Woodworking Hand Tools

Here you’ll discover the best hand tool woodworking advice directly from the experts. We cover everything you need to know to improve your hand tool woodworking techniques and make more informed decisions about choosing and using hand tools. From simple sawing techniques to smart strategies for tackling tricky grain with a handplane or card scraper, Popular Woodworking’s best are to share their many years of experience and make you a better woodworker.

The No. 1 Plane

It sure is cute – but is it useful? by Clarence Blanchard from the December 2006 issue of Popular Woodworking Magazine Few tools spark the affection of so many as the Stanley No. 1 size bench plane. Regardless of one’s interest, the small plane has a way of catching everyone’s eye. Set one on...

Corradi Rasps Leave a Surprisingly Fine Surface

by James McConnell page 46 Conventional wisdom says that hand-stitched rasps leave a cleaner, more refined surface than machine-made rasps, but the “Model Maker’s Rasps” and the “Gold Precision Rasps” from Corradi are anything but conventional. Corradi manufactures a dizzying array of rasps and files. I chose to test two that I think are...

$5 router plane

John Wilson’s ‘$5 Router Plane’

This article, by John Wilson (of The Home Shop, which offers Shaker boxes and supplies for making them) first appeared in the August 2005 issue of Popular Woodworking Magazine. While we’re still calling it the “$5 Router Plane,” it’s possible it will now cost a bit more to make – but likely still less than...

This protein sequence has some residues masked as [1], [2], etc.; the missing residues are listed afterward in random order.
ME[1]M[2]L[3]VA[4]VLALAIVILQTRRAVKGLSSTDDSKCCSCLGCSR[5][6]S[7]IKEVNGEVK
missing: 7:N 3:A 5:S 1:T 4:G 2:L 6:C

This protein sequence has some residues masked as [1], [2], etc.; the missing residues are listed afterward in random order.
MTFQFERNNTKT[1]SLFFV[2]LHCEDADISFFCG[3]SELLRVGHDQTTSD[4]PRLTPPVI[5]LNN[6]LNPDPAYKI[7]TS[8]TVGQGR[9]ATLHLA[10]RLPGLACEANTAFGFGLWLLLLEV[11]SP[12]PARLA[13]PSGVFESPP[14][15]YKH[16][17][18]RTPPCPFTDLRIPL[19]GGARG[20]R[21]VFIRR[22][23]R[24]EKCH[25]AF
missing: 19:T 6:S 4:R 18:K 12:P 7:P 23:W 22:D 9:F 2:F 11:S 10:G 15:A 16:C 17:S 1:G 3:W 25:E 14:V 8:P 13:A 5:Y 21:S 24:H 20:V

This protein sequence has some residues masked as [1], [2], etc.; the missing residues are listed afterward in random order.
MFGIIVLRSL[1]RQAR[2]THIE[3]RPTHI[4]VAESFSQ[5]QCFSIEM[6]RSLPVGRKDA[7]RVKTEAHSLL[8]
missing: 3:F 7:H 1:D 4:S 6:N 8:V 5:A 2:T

buck bros chisels

Tool Test: Buck Bros. Professional Wood Chisels

by Megan Fitzpatrick page 20 If you’re frugal when it comes to tool purchases, check out the U.S.-made Buck Bros. “Professional Wood Chisels,” available at Home Depot. A set of three (1⁄2″, 3⁄4″ and 1″) is less than $20. (I bought several sets from three locations for comparison purposes.) While nowhere near the fit...

The One-stop Place for Saw Maintenance

When I was learning to sharpen and set saws in the 1990s, I was desperate for information. All I had was one modern book, a somewhat helpful video and the attempts I had made on my bargain basement saws. It was a slog. While today there is a lot more information available on saws...

Making Your Own Chisel Handles

You don’t have to own a lathe to make replacement handles that will feel like an extension of your hand. by Roger Holmes pgs. 84-88 From the February 2002 issue #126 Buy the issue now A few months ago I had to face the unpleasant truth about my chisels. Given to me years ago...

Veritas Mortise Chisels from Lee Valley Tools

by James McConnell pg.14 The Veritas (Lee Valley) mortise chisels are awesome in every sense of the word. They’re big, heavy and can plow through a mortise in just a few good passes. The size, shape and substantial thickness of the blades bring English “dagger”-style mortise chisels to mind, while the overall shape and...

Anarchist’s 2016 Gift Guide, Day 1: Clauss Scissors

Well-made high-carbon scissors are a joy to use and are indispensable in my shop for cutting paper patterns to shape, trimming veneer and 100 other tasks. For years I used junky office scissors but finally got my hands on a pair of traditional hot-forged dress makers shears from Clauss. Despite their reasonable cost (less...

A Trick to Sawing Compound Angles & Odd Shapes

The trickiest cut when building a chair or stool is leveling the feet. This cut is always a wacky compound angle. And when you combine a compound angle with a foot that is an odd shape, such as the octagon shown here, it can be difficult to keep your saw in the right plane....